Anne of Green Gables: Finding a Family and Romance

I showed my students the BBC book list.  One of them immediately zeroed in on Anne of Green Gables (#46 on the list and published in 1908) and said, “I’m not sure why this is on the list.  I watched it, and it’s not very good.  I don’t understand why people like it.”  He (yes, he’s male) said this in earnest and with such innocence, I tried not to laugh.  But I did retort, “It’s about a red-headed orphan who gets a family?  How can you NOT like that?”  The class laughed, but I suspect some of them also disliked the miniseries, which parallels the book almost exactly.

I have memories of disinterest in the show.  It is one of those shows that mothers tend to watch over and over, especially on rainy afternoons or during long, dark, winter months.  As a young child, the images on the screen are old people and majestic (but boring) views of Prince Edward Island.  However many times I observed my mother watching what appeared to be a boring show, I am now converted.  Maybe that’s a litmus test of maturity or reaching a level of dullness.  Maybe that’s how you really know you’ve reached adulthood, when you can watch hours of a show you once found to be mind numbing but now enjoy.

First edition cover of Anne of Green Gables from Wikimedia Commons

But I do like the Anne of Green Gables miniseries now and I have since read the book as well.  The two are pretty similar.  The story line is the same and the spunky nature of Anne is apparent in both.  It is a heartwarming tale of a destitute child who softens the heart of Matthew (don’t you just love him?) and earns herself a family.  I think it’s a tale we can all relate to because of that.  No matter what kind of family you grew up in, I’m sure we all have times in which we threatened to run away or we dreamed about joining another family.  I know my sister Haley used to imagine that our piano teacher was her mother.  If you’ve ever had this train of thought in your imagination, seeing it come true for Anne, whose imagination is pure delight, is a way of living out that fantasy for ourselves.

The other facet of the story is the romance.  It seems that Anne and Gilbert Blythe will never swallow their anger and pride over past wrongs to finally admit that they belong together.  When Gilbert, on his death bed, finally admits it – that Anne is the only girl for him – there’s a moment in which I want to be Anne.  Every girl wants to hear such romantic and candid thoughts from her beau.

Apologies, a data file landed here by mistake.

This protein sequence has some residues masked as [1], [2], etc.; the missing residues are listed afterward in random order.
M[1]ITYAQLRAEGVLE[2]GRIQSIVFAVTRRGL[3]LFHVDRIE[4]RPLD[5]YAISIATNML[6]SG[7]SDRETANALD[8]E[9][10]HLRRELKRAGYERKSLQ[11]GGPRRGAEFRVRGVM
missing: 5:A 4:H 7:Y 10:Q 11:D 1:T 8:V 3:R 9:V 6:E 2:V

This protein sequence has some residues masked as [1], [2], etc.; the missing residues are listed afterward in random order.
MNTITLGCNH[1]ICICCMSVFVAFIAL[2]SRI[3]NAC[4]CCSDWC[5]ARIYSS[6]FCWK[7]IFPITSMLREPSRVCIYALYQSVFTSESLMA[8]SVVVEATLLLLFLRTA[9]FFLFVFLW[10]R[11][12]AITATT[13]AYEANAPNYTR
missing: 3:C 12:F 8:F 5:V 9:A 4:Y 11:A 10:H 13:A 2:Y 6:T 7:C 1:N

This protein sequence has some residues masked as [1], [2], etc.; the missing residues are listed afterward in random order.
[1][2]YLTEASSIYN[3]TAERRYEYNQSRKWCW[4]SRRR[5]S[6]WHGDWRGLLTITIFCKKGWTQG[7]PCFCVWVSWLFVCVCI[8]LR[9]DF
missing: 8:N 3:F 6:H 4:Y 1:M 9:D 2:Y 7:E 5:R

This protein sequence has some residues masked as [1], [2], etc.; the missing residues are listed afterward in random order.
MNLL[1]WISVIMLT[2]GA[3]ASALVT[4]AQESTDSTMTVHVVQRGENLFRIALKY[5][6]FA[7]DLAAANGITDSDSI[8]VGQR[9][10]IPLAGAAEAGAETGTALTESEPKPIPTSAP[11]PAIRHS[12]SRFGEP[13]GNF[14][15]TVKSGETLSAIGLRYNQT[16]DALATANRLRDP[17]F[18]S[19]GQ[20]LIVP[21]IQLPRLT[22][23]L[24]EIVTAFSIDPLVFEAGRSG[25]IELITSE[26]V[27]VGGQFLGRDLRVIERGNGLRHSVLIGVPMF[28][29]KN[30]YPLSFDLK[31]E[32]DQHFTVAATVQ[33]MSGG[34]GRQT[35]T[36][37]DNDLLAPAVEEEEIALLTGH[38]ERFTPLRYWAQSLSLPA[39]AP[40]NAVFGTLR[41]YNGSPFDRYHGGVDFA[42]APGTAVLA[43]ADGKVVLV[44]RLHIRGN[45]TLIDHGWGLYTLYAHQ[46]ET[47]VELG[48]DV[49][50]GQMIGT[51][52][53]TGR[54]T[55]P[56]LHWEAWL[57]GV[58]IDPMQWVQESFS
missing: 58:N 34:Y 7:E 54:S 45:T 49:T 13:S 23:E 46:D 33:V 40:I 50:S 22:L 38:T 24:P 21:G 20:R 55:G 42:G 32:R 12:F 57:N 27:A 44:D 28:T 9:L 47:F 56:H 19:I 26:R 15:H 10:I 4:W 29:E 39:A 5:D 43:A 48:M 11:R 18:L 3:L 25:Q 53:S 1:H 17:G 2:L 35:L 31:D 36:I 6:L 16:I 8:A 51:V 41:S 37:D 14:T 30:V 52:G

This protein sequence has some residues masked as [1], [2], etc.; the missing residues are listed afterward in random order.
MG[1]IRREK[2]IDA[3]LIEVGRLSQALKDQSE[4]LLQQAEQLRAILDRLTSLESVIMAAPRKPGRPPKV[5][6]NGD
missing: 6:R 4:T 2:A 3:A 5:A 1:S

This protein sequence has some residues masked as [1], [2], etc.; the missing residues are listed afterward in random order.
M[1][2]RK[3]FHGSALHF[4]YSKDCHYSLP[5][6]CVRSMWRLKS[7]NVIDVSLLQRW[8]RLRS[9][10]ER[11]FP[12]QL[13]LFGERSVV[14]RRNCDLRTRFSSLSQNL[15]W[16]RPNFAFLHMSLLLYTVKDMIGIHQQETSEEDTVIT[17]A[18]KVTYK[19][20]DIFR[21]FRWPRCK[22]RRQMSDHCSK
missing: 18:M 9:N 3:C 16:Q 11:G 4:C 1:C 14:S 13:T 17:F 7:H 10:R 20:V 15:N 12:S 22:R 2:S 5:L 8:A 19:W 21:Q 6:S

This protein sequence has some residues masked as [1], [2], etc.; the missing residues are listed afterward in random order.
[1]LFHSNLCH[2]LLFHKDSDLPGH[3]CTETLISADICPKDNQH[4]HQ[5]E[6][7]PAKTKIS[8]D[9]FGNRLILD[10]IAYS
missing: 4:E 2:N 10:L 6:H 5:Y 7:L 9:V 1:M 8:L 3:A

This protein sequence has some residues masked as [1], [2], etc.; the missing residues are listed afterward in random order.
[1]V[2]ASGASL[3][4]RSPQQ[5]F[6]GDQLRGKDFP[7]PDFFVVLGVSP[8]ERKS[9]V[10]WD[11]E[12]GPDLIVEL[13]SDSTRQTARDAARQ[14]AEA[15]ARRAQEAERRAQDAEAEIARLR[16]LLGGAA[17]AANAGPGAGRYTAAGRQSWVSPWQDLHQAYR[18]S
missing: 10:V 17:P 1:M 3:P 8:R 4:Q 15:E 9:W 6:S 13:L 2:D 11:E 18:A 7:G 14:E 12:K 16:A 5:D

Yet, I can understand why the two have such a hard time getting to that place.  Gilbert teases her about her red hair, the one feature she has always hated about herself.  He doesn’t realize what he’s done until it’s too late, but he has done it all the same.  We all have sore spots about our looks.  Mine is my nose.  I had a middle school friend once tell me that my nose was big.  She did this weeks after I had already walked into the school bathroom to find her whispering to all of the other girls in our circle that I did not know how to spray hairspray.  Really?   That’s what you’re going to say about me behind my back.  In sixth grade?  I remember being really hurt, like she had just punched me in the stomach and all the air had gone out.  I had invited her to my home, where she had observed my alleged fumble with the hairspray bottle.  That’s why it hurt so much.  I had let her in, and she had decided to trample on me.  So, I can understand Anne’s hurt.  She is sensitive about her hair, and Gilbert rubs her nose in it.

It’s this beginning that leads to year of misunderstanding between the two.  Anne cannot forgive and Gilbert gets tired of having his mistakes held over his head.  I don’t know why, but this situation reminds me of another grade school boy I knew.  He spent most of fourth grade passing gas as loudly as possible just to make all of the girls cringe and wrinkle their noses.  He thought our reaction was funny.  He’d also burp.  He was disgusting.  I could never forgive him for that.  When in eight grade he finally started combing his hair and wearing washed clothing (and he finally stopped farting loudly for attention in class), I still thought of him as that icky fourth grade boy who had no manners.  I could not remove that image from my mind.  Luckily for him, a girl moved in that did not know him then and they ended up dating.

In the end, Anne forgives.  She realizes her wrong in torturing Gilbert so long with her wrath.  It takes a deathbed confession and some experience away from home for her to do it, but she does.  She realizes that Gilbert has matured.  And ironically, this realization comes mostly because she has matured.  She has lived through other boyfriends, proposals, employment, heartbreak, sorrow, and laughter.  She has gained the self confidence and maturity that she needed to forgive Gilbert, but also to accept herself.  She accepts her red hair, which turns a beautiful auburn.  She accepts herself and is then able to love.

Do you consider Anne of Green Gables it to be a must-read/watch?  Or do you think it’s boring like my student did?  And, is it a story that appeals only to females, or can males appreciate the story of an orphan who makes good and overcomes hardship.  Hmmm.  It’s starting to sound an awful lot like Harry Potter . . .  Does it belong on the BBC list?

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